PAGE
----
To the extent that we distribute at least 90%, but less than 100%, of our “REIT taxable income,” as adjusted, we will be subject to tax at ordinary corporate tax rates on the retained portion. We may elect to retain, rather than distribute, our net long-term capital gains and pay tax on such gains. In this case, we could elect for our stockholders to include their proportionate shares of such undistributed long-term capital gains in income, and to receive a corresponding credit for their share of the tax that we paid. Our stockholders would then increase their adjusted basis of their stock by the difference between (a) the amounts of capital gain dividends that we designated and that they include in their taxable income, minus (b) the tax that we paid on their behalf with respect to that income.

 

To the extent that in the future we may have available net operating losses carried forward from prior tax years, such losses may reduce the amount of distributions that we must make in order to comply with the REIT distribution requirements. Such losses, however, will generally not affect the character, in the hands of our stockholders, of any distributions that are actually made as ordinary dividends or capital gains.

 

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It is possible that, from time to time, we may not have sufficient cash to meet the distribution requirements due to timing differences between our actual receipt of cash and our inclusion of items in income for federal income tax purposes. For example, mortgage-backed securities that are issued at a discount generally require the accrual of taxable economic interest in advance of receipt in cash.

 

Derivatives and Hedging Transactions

 

We and our subsidiary enter into hedging transactions with respect to interest rate exposure on our assets or liabilities. Any such hedging transactions could take a variety of forms, including the use of derivative instruments such as interest rate swap contracts, interest rate swaptions, interest rate cap or floor contracts, futures or forward contracts and options. To the extent that we enter into a hedging transaction to reduce interest rate risk on indebtedness incurred to acquire or carry real estate assets and the instrument is properly identified as a hedge along with the risk it hedges within prescribed time periods, any periodic income from the instrument, or gain from the disposition of such instrument, would be excluded altogether from the 75% and 95% gross income test.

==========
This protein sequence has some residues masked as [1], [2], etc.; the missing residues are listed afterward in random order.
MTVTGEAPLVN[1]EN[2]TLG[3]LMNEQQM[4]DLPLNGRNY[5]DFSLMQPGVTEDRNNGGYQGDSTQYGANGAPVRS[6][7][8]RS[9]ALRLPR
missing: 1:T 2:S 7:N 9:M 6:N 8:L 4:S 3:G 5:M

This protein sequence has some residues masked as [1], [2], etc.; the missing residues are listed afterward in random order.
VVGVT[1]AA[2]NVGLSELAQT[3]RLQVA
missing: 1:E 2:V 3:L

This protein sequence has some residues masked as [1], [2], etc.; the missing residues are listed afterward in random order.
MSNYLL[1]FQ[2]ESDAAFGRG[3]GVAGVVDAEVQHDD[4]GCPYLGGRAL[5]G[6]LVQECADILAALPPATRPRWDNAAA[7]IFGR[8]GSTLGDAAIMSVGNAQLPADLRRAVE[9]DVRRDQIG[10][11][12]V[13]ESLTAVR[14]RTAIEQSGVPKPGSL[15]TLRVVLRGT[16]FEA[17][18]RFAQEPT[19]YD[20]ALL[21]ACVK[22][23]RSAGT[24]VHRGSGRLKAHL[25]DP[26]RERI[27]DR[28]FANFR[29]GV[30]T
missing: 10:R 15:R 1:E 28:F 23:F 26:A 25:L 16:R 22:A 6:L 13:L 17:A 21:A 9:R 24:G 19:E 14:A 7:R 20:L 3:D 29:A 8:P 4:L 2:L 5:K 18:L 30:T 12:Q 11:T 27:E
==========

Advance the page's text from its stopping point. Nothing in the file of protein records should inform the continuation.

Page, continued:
To the extent that we hedge in other situations, the resultant income will be treated as income that does not qualify under the 75% or the 95% gross income test. We intend to structure any hedging transactions in a manner that does not jeopardize our status as a REIT. We intend to conduct some or all of our hedging activities through our TRS, the income from which will be subject to federal income tax, rather than by participating in the arrangements directly.

 

Failure to Qualify

 

If we fail to satisfy one or more requirements for REIT qualification other than the income or asset tests, we could avoid disqualification if our failure is due to reasonable cause and not to willful neglect and we pay a penalty of $50,000 for each such failure. Relief provisions are available for failures of the income tests and asset tests, as described above in “Income Tests” and “Asset Tests.”

 

If we fail to qualify for taxation as a REIT in any taxable year, and the relief provisions described above do not apply, we would be subject to tax, including any applicable alternative minimum tax, on our taxable income at regular corporate rates. We cannot deduct distributions to stockholders in any year in which we are not a REIT, nor would we be required to make distributions in such a year. In this situation, to the extent of current and accumulated earnings and profits, distributions to domestic stockholders that are individuals, trusts and estates will generally be taxable at capital gains rates (through 2010). In addition, subject to the limitations of the Internal Revenue Code, corporate distributees may be eligible for the dividends received deduction. Unless we are entitled to relief under specific statutory provisions, we would also be disqualified from re-electing to be taxed as a REIT for the four taxable years following the year during which we lost qualification. It is not possible to state whether, in all circumstances, we would be entitled to this statutory relief.

 

Corporate Information

 

Our executive offices are located at Two Bethesda Metro Center, 14th Floor, Bethesda, MD 20814 and our telephone number is (301) 968-9300.